The page I'm designing is a list of publications. There are two ways it could be sorted. Does one have a known or documented usability (or other!) advantage over the other?

Here is the first way:

- Subject 1
    * Publication 1 (English)
    * Publication 1 (Spanish)    
- Subject 2 
    * Publication 2 (English)
    * Publication 2 (Spanish)
- (etc. - there are about 15 to 20 subjects)

Here is the second way:

- English:
    * Publication 1
    * Publication 2 
    * (etc. about 15 to 20 subjects)

- Spanish:
    * Publication 1
    * Publication 2
    * (etc. about 15 to 20 subjects)

The majority of our audience is English-speaking.

  • In the first way there's Subject/Publication/Language, but in the second there's only Language/Publication. Where do you put subject in the second way?
    – Izhaki
    Commented Jan 8, 2014 at 2:54
  • I'd say subject and publication would be a visitor's primary interest and not his/her language. When I find an article is not available in any language I understand, I can choose to have it translated. Which is much better than not finding / seeing the article at all or having to go through several lists to see whether it contains a publication on the subject in which I am interested. Commented Jan 8, 2014 at 7:40

3 Answers 3


Welcome to the world of Information Architecture, where everything can be classified in more than one way. The reason is that anything (or shall I write - any thing) has more than one property, or in the IA jargon - a facet. Even God can be Christian or Muslim, omnipresent or monopresent, religious or scientific.

While it is hard to give a definite answer without a better description of the project; and while in any case your main classification scheme should be based on user research rather than 'documented usability' or educated advice like the one I'm giving you here... I feel you are considering language to be a candidate for an hierarchical (or structural) class, where in fact it is nothing but a facet.

A subject and its publications are clearly linked, language is nothing but what describes a property of a publication. I can easily see year-of-publication becoming a requirement at some stage.

Thus, you should really stick to the subject/publication hierarchy and allow users to filter the list by language using a faceted filter (see example image below).

Having said that, given the actual nature of your project and its users, this may not be the ideal solution.

Shed more details on your project if this answer seems dubious to you.

A screengrab showing faceted search box on the left of search results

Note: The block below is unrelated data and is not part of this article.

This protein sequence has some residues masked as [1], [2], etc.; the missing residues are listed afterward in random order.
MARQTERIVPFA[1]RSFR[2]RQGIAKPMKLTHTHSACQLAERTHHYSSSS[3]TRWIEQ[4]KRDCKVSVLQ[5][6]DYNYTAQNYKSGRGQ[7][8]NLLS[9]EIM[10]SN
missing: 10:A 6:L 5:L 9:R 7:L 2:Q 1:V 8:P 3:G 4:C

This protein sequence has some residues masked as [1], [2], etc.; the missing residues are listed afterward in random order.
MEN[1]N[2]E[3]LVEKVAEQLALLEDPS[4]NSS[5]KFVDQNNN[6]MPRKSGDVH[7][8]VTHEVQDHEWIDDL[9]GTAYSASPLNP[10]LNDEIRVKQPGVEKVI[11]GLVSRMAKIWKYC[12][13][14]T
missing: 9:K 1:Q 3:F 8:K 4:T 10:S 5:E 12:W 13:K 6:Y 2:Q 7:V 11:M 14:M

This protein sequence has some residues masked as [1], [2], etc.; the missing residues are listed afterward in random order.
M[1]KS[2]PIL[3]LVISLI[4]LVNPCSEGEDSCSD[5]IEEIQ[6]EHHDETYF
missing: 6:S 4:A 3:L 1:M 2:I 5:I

• Thank you! There are generally only 1-3 publications per subject, and the publication title contains the subject info. We don't need date because we only show the most current. I'm trying to introduce the concept of user testing, as all we've done are focus groups. And yes, this is Information Architecture (LOL!)! I may or may not be able to convince the content stakeholders that Español should not be a class: I personally worry that separating it out and putting it last might make Spanish-speakers feel like second-class citizens.
    – Chris
    Commented Jan 8, 2014 at 16:45

I'd recommend a variation on your second approach. Have the users see:

  • English:
    • Publication 1
    • Publication 2
    • (etc. about 15 to 20 subjects)

.. as a default view but include flag icons above the list. When the user clicks on the Spanish flag, the English versions are hidden and the Spanish ones are shown. That way, the functionality is optimised for the majority of your users.

  • 1
    Please don't use flags to indicate language. ux.stackexchange.com/a/11894/8207
    – Erics
    Commented Jan 7, 2014 at 23:36
  • Why? Wouldn't topics be the primary interest? If it turns out an article or topic is available only in languages I don't understand, I can choose to have it translated. Which is much better than not finding it at all. Commented Jan 8, 2014 at 7:37

I think the second way makes more sense (and to add, you should show Spanish as Español, French as François, etc.) because listing first by subject constrains you to one language which would alienate your non-English (or whatever language you decide to use) speaking users.

However, I feel like this is something more for you to ultimately decide since you know your user base much better than I do. If the vast majority of your users speak English, I feel as if the first option provides a better experience.

  • Thanks, all. This is California, so most of our Spanish speakers seem to know some English even if they can't fluently read an article written in English. The titles of the Spanish publications are in Spanish, so for instance under Aphids the English publication is "Aphids" while the Spanish one is "Áfidos o pulgones". And yes, when we have a separate section by language it's called "Español".
    – Chris
    Commented Jan 8, 2014 at 16:39

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